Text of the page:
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.htaccess 301 redirects how many is too many?

In other words, how many redirects does it take to affect performance?

8:41 pm on Nov 24, 2009 (gmt 0)

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We're about to re-launch a very content-heavy site where effectively every URL has changed (this was necessary for technical and IA improvement reasons). There are several hundred 'top' pages that the client is keen to redirect, but there are hundreds more unique pages that could be redirected.

Can anybody speculate about what might be too great a number for Apache to handle gracefully? (Obviously webservers differ too much for a one-size-fits-all answer, but if you have any experience, I'd be happy to hear it...)

-- b

9:51 pm on Nov 24, 2009 (gmt 0)

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It really depends on how efficient you can be more than anything else... If you can redirect 5000 pages with a single rule because you can pattern match the URLs with a simple pattern, then you can redirect a huge number efficiently.

If you have to redirect each one individually, the answer is probably much less. It really depends on the situation, how many URLs you can match based on 'non-catch all' patterns and some of it will depend on your ability to construct efficient regular expressions. I've redirected over 11,000 pages in less than 10 rules before and not noticed any significant load on the server, but I would not put 11,000 rule in a single file.

10:58 pm on Nov 24, 2009 (gmt 0)

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Consider putting the rules which redirect many URLs into the server configuration files, where they will be 'compiled' at server restart time. The same rules in .htaccess will run much more slowly, because they will be 'interpreted' on-the-fly for each and every HTTP request.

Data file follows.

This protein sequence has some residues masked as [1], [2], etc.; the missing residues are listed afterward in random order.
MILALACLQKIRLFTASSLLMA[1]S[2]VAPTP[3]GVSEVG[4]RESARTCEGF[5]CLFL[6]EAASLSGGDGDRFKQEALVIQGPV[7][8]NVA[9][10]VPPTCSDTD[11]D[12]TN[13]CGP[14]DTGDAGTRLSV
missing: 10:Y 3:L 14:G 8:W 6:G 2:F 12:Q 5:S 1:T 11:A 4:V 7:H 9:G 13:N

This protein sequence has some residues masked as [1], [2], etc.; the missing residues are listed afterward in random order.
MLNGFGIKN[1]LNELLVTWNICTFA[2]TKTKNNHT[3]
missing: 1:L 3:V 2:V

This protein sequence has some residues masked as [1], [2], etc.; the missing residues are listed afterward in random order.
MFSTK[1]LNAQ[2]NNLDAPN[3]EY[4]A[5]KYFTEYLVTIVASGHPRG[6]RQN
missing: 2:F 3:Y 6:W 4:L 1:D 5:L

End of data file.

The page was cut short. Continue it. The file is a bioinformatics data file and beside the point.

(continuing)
For the one-URL-at-a-time rules, consider putting them into either individual <Directory> containers in the server config file, or into individual .htaccess files in the specific directories to which they apply; requests to other directories then won't even 'see' these rules.

However, you must be and remain aware of a very important factor: Rules will be processed from 'the top down' -- from the server config files down through each .htaccess file along the filepath to the content to be served. It is critical that *all* external redirects which might potentially apply to a URL be processed before *any* internal rewriting of that URL can take place. If this rule is broken, then an external redirect will 'expose' an internally-rewritten filepath as a URL, and you will have major headaches with search engines as a result. So plan carefully...

As for how many is too many, it's like asking "How long is a piece of string?" The answer depends on your server's raw performance, the number of 'hits' you get, how efficient your redirect code is, and where it is located... As a result, it's quite difficult to even guess the number of directives you might be able to execute without any noticeable performance degradation; Suffice to say that the answer is likely greater than 100 but less than 3000.

However, there's no fundamental difference between Apache module directives parsed in .htaccess files and PHP scripts parsed in the content-handler phase, and many sites have PHP scripts with thousands of lines of PHP code... Just make your code as efficient as humanly possible and hope for the best.